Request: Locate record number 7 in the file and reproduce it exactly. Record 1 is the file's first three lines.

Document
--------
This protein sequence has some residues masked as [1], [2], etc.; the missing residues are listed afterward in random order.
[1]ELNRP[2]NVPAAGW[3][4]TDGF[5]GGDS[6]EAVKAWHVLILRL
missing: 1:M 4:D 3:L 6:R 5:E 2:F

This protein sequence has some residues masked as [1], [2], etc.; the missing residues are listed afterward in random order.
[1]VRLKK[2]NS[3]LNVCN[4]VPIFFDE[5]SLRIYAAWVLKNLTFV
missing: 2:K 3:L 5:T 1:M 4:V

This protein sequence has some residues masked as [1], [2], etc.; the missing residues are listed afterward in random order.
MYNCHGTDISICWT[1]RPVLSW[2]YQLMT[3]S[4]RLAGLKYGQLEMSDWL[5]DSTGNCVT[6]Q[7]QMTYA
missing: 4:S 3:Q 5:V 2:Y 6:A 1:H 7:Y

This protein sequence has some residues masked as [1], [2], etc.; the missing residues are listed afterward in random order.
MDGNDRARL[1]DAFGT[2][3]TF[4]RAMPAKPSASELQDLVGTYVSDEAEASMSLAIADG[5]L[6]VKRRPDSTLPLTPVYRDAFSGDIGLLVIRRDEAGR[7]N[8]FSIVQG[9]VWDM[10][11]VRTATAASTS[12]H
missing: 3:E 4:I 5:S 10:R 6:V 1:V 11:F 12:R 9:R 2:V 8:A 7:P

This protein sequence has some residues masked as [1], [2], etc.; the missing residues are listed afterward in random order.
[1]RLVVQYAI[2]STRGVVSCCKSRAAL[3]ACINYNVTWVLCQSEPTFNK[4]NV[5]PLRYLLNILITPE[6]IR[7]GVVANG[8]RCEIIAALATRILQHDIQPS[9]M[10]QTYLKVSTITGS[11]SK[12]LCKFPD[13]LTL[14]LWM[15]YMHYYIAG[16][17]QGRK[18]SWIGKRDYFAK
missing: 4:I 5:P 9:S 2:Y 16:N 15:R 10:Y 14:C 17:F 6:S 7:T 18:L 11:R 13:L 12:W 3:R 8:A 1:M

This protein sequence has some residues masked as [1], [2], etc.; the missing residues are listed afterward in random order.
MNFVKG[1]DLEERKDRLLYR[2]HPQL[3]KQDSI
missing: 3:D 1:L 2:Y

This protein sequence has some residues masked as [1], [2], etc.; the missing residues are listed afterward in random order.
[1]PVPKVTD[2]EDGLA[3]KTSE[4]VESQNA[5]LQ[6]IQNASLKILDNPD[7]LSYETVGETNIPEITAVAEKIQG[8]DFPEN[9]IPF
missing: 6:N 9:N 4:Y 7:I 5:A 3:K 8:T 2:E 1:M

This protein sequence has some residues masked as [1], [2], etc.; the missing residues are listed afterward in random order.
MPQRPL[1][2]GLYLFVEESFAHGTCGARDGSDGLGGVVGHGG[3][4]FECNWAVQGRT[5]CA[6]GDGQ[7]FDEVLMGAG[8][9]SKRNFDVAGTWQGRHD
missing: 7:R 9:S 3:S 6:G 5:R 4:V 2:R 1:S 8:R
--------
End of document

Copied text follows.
This protein sequence has some residues masked as [1], [2], etc.; the missing residues are listed afterward in random order.
[1]PVPKVTD[2]EDGLA[3]KTSE[4]VESQNA[5]LQ[6]IQNASLKILDNPD[7]LSYETVGETNIPEITAVAEKIQG[8]DFPEN[9]IPF
missing: 6:N 9:N 4:Y 7:I 5:A 3:K 8:T 2:E 1:M